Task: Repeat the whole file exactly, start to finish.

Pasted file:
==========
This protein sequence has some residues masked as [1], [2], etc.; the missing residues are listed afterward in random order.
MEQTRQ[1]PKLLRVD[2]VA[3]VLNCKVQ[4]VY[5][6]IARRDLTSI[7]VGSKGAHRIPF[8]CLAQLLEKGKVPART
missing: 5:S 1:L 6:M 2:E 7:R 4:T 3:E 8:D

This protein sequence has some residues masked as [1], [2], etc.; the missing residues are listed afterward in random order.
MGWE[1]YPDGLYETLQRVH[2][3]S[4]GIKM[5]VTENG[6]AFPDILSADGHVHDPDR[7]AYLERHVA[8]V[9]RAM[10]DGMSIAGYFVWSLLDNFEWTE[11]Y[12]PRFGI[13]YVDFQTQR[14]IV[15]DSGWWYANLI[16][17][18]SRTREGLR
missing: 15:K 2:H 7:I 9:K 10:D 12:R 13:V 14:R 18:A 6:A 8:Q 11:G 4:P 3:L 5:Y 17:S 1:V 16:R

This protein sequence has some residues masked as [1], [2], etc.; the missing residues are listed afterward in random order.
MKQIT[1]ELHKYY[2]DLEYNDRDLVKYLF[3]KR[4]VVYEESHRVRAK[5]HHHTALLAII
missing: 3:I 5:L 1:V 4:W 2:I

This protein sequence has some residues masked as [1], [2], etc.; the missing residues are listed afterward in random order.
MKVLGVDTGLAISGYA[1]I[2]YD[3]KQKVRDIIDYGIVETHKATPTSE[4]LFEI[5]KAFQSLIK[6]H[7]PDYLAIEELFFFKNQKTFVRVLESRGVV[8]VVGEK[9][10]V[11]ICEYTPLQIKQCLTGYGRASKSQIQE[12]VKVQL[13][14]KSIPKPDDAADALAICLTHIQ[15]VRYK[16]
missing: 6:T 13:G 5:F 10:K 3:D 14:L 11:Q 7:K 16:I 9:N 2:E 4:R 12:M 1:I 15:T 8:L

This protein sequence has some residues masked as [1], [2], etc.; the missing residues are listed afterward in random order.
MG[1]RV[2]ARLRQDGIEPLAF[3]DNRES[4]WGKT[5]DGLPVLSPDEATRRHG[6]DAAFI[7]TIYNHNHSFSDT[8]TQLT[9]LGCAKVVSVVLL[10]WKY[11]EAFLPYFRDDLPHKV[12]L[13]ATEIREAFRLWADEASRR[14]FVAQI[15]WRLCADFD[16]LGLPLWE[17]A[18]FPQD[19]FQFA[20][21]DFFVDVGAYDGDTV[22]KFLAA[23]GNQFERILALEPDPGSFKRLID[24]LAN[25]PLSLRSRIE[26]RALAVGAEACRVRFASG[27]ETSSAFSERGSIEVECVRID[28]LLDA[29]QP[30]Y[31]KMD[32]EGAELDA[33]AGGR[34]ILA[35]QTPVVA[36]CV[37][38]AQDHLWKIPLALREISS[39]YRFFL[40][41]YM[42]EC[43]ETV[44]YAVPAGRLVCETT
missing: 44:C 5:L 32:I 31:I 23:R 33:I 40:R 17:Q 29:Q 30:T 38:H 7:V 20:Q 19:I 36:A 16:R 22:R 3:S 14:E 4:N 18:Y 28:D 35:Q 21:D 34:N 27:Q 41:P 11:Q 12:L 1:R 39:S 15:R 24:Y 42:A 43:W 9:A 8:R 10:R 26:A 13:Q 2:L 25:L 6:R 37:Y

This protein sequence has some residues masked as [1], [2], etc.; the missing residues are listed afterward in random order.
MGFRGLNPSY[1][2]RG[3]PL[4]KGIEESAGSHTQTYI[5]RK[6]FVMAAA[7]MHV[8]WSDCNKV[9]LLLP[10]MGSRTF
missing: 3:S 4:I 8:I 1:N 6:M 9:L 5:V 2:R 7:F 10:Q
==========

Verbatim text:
This protein sequence has some residues masked as [1], [2], etc.; the missing residues are listed afterward in random order.
MEQTRQ[1]PKLLRVD[2]VA[3]VLNCKVQ[4]VY[5][6]IARRDLTSI[7]VGSKGAHRIPF[8]CLAQLLEKGKVPART
missing: 5:S 1:L 6:M 2:E 7:R 4:T 3:E 8:D

This protein sequence has some residues masked as [1], [2], etc.; the missing residues are listed afterward in random order.
MGWE[1]YPDGLYETLQRVH[2][3]S[4]GIKM[5]VTENG[6]AFPDILSADGHVHDPDR[7]AYLERHVA[8]V[9]RAM[10]DGMSIAGYFVWSLLDNFEWTE[11]Y[12]PRFGI[13]YVDFQTQR[14]IV[15]DSGWWYANLI[16][17][18]SRTREGLR
missing: 15:K 2:H 7:I 9:K 10:D 12:R 13:V 14:R 18:A 6:A 8:Q 11:G 4:P 3:L 5:Y 17:S 1:V 16:R

This protein sequence has some residues masked as [1], [2], etc.; the missing residues are listed afterward in random order.
MKQIT[1]ELHKYY[2]DLEYNDRDLVKYLF[3]KR[4]VVYEESHRVRAK[5]HHHTALLAII
missing: 3:I 5:L 1:V 4:W 2:I

This protein sequence has some residues masked as [1], [2], etc.; the missing residues are listed afterward in random order.
MKVLGVDTGLAISGYA[1]I[2]YD[3]KQKVRDIIDYGIVETHKATPTSE[4]LFEI[5]KAFQSLIK[6]H[7]PDYLAIEELFFFKNQKTFVRVLESRGVV[8]VVGEK[9][10]V[11]ICEYTPLQIKQCLTGYGRASKSQIQE[12]VKVQL[13][14]KSIPKPDDAADALAICLTHIQ[15]VRYK[16]
missing: 6:T 13:G 5:F 10:K 3:D 14:L 11:Q 7:K 16:I 9:N 2:E 4:R 12:M 1:I 15:T 8:L

This protein sequence has some residues masked as [1], [2], etc.; the missing residues are listed afterward in random order.
MG[1]RV[2]ARLRQDGIEPLAF[3]DNRES[4]WGKT[5]DGLPVLSPDEATRRHG[6]DAAFI[7]TIYNHNHSFSDT[8]TQLT[9]LGCAKVVSVVLL[10]WKY[11]EAFLPYFRDDLPHKV[12]L[13]ATEIREAFRLWADEASRR[14]FVAQI[15]WRLCADFD[16]LGLPLWE[17]A[18]FPQD[19]FQFA[20][21]DFFVDVGAYDGDTV[22]KFLAA[23]GNQFERILALEPDPGSFKRLID[24]LAN[25]PLSLRSRIE[26]RALAVGAEACRVRFASG[27]ETSSAFSERGSIEVECVRID[28]LLDA[29]QP[30]Y[31]KMD[32]EGAELDA[33]AGGR[34]ILA[35]QTPVVA[36]CV[37][38]AQDHLWKIPLALREISS[39]YRFFL[40][41]YM[42]EC[43]ETV[44]YAVPAGRLVCETT
missing: 44:C 5:L 32:I 31:I 23:R 33:I 40:R 17:Q 29:Q 30:T 38:H 7:V 20:Q 19:I 36:A 16:R 22:R 3:S 14:E 4:N 18:Y 28:D 35:Q 21:D 34:N 27:Q 41:P 11:Q 12:L 1:R 39:S 15:R 24:Y 42:A 43:W 9:A 8:R 10:R 26:A 13:Q 2:L 25:L 6:R 37:Y

This protein sequence has some residues masked as [1], [2], etc.; the missing residues are listed afterward in random order.
MGFRGLNPSY[1][2]RG[3]PL[4]KGIEESAGSHTQTYI[5]RK[6]FVMAAA[7]MHV[8]WSDCNKV[9]LLLP[10]MGSRTF
missing: 3:S 4:I 8:I 1:N 6:M 9:L 5:V 2:R 7:F 10:Q